Among most historians, the traditional approach to studying the history of the world is through the lenses of major figures, political movements, wars, documents, and sometimes religions. Other historians propose using other strategies in order to gain a more complete understanding of our past and therefore understanding of our present. “Examining what history has been taught and what needs to be taught,” is how Brian Holstrom, a teacher at Salpointe Catholic High School in Tucson, Arizona captures the shift that needs to take place.
As part of his professional development, he proposed attending the 2019 convention of the World Historical Association in Salt Lake City to Salpointe’s school administration. “The WHA proposes an annual theme. That year it was “Sustainability and Preservation in World History.” So Holstrom wrote a paper entitled The Case for Ecology and the Environment in World History Instruction and submitted it. It was accepted. Others proposed papers about the necessity of archives, preserving historical sites, and environmental history, but Holstrom’s paper offered something unique, insisting that widespread instruction in environmental perspectives to global history was required to address cultural apathy towards environmental degradation and climate change. “While most history courses remained obsessed with humanity, human interrelations, and state-building, students were not being given adequate historical context for humanity’s complex relationships with the environment. Unfortunately, that year’s conference was canceled due to Covid,” explained Holstrom. “However, the journal of the association, World History Connected, picked up my paper and wanted to print it.”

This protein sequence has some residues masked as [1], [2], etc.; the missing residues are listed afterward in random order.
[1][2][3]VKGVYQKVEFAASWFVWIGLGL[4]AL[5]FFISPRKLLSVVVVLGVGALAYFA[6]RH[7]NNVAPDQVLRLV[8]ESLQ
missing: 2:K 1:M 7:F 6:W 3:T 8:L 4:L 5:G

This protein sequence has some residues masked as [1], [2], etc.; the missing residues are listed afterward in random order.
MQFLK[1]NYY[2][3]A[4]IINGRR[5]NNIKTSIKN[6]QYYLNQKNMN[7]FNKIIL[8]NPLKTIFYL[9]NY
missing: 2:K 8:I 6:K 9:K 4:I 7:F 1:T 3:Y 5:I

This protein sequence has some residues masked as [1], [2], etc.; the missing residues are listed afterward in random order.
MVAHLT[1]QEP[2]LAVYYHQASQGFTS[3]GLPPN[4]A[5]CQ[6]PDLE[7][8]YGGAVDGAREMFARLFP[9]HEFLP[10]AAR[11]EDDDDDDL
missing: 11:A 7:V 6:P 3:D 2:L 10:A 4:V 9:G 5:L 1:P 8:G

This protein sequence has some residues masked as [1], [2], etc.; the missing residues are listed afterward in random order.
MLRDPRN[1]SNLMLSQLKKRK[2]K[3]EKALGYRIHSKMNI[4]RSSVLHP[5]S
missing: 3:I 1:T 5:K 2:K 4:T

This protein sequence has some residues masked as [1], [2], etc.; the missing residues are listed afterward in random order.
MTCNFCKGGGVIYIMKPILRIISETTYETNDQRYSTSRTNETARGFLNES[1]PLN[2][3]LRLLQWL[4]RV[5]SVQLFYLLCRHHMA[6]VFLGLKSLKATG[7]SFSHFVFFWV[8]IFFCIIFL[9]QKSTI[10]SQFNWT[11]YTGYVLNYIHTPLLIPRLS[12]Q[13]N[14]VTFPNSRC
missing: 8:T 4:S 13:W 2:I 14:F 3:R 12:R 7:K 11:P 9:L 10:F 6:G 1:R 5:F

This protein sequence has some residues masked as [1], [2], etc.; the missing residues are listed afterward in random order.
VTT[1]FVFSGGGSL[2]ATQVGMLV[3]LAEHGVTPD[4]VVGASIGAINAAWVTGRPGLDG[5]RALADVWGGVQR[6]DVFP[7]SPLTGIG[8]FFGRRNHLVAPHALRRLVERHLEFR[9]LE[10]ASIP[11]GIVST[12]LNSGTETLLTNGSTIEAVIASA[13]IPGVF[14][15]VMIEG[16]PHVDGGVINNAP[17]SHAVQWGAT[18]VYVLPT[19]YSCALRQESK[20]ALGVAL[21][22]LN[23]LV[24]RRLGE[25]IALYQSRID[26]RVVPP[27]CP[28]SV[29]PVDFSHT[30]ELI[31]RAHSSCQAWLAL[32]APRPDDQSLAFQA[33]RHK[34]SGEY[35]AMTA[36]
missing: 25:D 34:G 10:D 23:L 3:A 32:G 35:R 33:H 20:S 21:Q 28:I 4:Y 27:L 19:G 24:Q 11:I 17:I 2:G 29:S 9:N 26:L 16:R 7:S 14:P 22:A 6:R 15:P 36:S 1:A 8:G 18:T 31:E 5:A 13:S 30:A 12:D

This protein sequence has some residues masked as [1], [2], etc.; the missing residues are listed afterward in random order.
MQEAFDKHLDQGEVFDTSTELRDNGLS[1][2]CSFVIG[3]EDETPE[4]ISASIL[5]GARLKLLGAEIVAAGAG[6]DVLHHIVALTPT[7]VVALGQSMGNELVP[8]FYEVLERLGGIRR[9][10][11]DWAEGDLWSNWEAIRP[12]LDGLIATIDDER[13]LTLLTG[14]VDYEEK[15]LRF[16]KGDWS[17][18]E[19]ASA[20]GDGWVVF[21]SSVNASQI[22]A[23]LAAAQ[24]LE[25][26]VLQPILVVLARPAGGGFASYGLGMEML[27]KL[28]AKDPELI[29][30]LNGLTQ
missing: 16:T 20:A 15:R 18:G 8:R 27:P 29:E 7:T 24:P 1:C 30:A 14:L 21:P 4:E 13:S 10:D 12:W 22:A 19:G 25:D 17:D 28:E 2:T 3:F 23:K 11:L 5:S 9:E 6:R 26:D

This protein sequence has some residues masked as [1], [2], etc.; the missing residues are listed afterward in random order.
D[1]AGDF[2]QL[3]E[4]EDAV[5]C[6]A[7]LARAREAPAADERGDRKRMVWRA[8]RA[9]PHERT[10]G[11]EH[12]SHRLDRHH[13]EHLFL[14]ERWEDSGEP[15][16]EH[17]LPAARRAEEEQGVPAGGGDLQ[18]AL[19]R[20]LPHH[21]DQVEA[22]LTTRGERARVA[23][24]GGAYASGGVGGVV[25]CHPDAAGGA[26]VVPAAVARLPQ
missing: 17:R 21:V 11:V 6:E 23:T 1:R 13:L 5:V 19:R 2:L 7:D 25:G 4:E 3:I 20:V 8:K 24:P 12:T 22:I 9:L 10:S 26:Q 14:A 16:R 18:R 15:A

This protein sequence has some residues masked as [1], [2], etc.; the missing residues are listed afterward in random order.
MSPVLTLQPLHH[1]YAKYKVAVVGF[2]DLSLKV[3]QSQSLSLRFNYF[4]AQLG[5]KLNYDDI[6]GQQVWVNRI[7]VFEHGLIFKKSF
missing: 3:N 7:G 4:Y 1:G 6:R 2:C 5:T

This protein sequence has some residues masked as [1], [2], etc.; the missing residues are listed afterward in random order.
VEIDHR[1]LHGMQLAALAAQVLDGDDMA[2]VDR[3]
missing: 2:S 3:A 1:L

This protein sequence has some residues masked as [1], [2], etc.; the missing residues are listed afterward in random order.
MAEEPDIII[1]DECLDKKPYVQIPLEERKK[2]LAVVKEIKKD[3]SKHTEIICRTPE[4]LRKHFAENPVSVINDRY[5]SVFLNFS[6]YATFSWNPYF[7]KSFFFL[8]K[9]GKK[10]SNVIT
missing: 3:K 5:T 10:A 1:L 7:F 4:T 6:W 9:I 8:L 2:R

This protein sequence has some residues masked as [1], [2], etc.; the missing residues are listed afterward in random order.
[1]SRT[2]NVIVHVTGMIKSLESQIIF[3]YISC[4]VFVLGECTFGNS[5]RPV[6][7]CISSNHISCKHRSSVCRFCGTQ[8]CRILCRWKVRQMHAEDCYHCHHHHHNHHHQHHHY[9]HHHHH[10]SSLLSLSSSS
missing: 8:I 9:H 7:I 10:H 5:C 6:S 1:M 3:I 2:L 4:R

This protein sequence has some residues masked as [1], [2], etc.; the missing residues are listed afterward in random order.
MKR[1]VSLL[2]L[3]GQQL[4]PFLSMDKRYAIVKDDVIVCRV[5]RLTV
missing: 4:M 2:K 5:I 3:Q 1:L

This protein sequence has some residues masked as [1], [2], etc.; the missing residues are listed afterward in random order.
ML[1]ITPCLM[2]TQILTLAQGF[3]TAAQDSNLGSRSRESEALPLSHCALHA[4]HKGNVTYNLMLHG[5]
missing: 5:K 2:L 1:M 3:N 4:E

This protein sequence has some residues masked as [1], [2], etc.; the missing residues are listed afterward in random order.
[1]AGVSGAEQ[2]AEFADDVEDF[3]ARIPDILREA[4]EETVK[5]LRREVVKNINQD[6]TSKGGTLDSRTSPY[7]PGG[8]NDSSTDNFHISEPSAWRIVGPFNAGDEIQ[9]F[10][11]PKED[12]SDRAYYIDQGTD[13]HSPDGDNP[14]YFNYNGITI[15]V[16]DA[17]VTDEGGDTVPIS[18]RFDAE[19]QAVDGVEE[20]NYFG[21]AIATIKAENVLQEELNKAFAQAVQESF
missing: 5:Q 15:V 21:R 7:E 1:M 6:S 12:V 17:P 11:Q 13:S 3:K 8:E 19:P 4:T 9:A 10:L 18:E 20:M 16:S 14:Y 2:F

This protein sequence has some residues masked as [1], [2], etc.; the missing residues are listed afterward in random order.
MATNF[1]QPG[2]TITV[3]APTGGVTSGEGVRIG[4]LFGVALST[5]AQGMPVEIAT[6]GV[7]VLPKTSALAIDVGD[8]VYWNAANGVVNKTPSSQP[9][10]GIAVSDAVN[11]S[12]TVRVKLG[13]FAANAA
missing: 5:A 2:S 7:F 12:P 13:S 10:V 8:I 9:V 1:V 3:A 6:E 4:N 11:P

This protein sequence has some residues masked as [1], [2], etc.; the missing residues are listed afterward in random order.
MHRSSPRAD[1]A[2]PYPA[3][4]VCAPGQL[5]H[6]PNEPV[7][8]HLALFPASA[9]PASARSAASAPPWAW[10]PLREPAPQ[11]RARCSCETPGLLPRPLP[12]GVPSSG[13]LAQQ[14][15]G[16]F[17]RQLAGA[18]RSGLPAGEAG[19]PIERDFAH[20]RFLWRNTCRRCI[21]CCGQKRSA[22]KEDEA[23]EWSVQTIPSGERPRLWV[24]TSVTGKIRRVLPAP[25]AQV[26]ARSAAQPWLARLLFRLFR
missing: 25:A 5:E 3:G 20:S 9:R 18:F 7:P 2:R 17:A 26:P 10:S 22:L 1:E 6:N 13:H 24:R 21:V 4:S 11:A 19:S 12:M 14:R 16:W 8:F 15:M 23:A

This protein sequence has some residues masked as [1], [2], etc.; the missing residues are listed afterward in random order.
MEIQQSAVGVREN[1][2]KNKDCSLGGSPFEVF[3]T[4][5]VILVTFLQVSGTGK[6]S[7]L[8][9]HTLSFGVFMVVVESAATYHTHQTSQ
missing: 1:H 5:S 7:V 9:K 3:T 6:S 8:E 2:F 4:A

They also wanted a guest editor for a particular issue of the journal to gather and publish some of the other relevant work from the conference. As a result of his paper, Brian was asked to be the guest editor of the journal. He sent out an invitation for other historians to make submissions and eight people responded, submitting relevant new scholarship. Those papers, along with Brian’s, then underwent a double-blind peer review by leading scholars in Environmental History. “I was really shocked by the support and excitement to help with our work. Suddenly, I was exchanging emails and feedback with John R. McNeill from Georgetown University, Richard Tucker from the University of Michigan, and several other scholars that are among the best in the field.”
In July 2021, the journal issue was distributed and published online. The authors of the other articles and Holstrom presented their works at the annual conference—held online— with Holstrom coordinating the digital participants. His paper as well as his introduction to that issue of World History Connected were discussed.
As a brand new history teacher at Salpointe in 2006, Brian was deeply influenced by his fellow World History teacher and mentor, Carmelite Foster Hanley. Fr. Foster had been teaching World History at Salpointe Catholic High School for many years and his first advice to Brian, to “teach for three years and you will know if this is the career for you,” was the encouragement Holstrom needed. He has been teaching history at the school for 17 years. He loves teaching and believes he has found his life’s work in the classroom.